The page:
By Steve Hansen, PCC. Many of my clients have a similar issue: they don’t make time for themselves. They take care of everyone but themselves. They are either working (often long hours) or taking care of family which leaves little time left. Over an extended period that’s often an unsuccessful strategy if you want a balanced life. 

How do we take care of ourselves in order to be more balanced and fulfilled and thus more effective at work? Here are some things we need to think about:

Physical care: gym, running, resting, personal time

How often do you have time for a sense of renewal, a coming back to who you are and who you want to be?

Family time: spouse, kids, sports, travel

One executive I coached said his favorite time of the week was coaching his daughters at soccer. What would be more meaningful for you as you spend time with family?

Spiritual time: church, meditation, inspirational reading

What feeds your sense of being a part of something bigger than yourself?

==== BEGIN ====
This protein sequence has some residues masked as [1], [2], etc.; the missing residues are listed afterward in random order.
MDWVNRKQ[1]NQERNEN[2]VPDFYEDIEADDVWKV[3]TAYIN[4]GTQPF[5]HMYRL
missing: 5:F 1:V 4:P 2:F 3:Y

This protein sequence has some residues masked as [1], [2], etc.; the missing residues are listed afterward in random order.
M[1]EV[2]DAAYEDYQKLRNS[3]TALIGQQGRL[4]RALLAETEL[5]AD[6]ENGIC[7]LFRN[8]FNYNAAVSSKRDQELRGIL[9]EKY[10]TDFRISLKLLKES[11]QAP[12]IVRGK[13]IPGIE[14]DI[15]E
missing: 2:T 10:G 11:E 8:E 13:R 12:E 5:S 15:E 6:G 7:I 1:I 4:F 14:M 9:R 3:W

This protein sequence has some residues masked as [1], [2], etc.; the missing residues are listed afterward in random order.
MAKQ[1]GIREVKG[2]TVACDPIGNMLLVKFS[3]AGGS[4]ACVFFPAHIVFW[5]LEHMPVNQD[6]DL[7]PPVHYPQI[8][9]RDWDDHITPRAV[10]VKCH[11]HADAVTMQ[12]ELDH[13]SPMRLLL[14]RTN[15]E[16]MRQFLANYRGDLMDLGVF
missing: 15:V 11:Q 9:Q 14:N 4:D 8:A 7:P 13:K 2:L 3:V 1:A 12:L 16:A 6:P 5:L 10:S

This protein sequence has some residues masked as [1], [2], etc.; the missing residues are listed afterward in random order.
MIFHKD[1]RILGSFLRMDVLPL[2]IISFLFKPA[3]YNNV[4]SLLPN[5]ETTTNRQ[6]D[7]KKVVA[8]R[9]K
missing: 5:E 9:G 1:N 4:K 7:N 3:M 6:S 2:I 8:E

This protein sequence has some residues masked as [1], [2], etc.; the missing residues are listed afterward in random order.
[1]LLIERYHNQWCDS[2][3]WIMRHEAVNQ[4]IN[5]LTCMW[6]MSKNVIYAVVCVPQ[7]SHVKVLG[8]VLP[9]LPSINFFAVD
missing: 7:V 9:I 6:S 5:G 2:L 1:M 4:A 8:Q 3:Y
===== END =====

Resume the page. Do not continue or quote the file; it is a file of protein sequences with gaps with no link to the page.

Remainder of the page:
Hobbies

That take our full attention. That add to a sense of our creative abilities.

To begin to do things differently, looking at our values can be very helpful. Personal values are the things that are most important to us, motivate us, and guide our decisions. So what do you value?

Here are some questions to consider to clarify what your values are:

  1. What’s most important to you in life?
  2. If you could have any career, without worrying about money or other practical constraints, what would you do?
  3. What energizes you?
  4. What are you most proud of?
  5. When were you the happiest and most fulfilled?
  6. What legacy do you want to leave as a person, with family, at work, in the community?

Once you become clearer about what you value, a strong desire and commitment are needed to focus new behaviors in ways that reflect those values. 

  • For each of your values, make a list of things you could do to put those values into practice. 
  • Don’t be constrained by practical considerations at this stage. 
  • Just write down possibilities, even if you think you won’t have time to do them. 
  • Make a list of things you could do to live by that value. 
  • Repeat with each value. 

Now you are ready to choose the behaviors you want to demonstrate. Take your time, don’t rush. This is a marathon not a sprint. Remember, small actions done consistently in strategic places over time creates major impact.

To learn more about leading a balanced life and its positive impact on happiness, health, work, career, and leadership, schedule a consultation with Steve.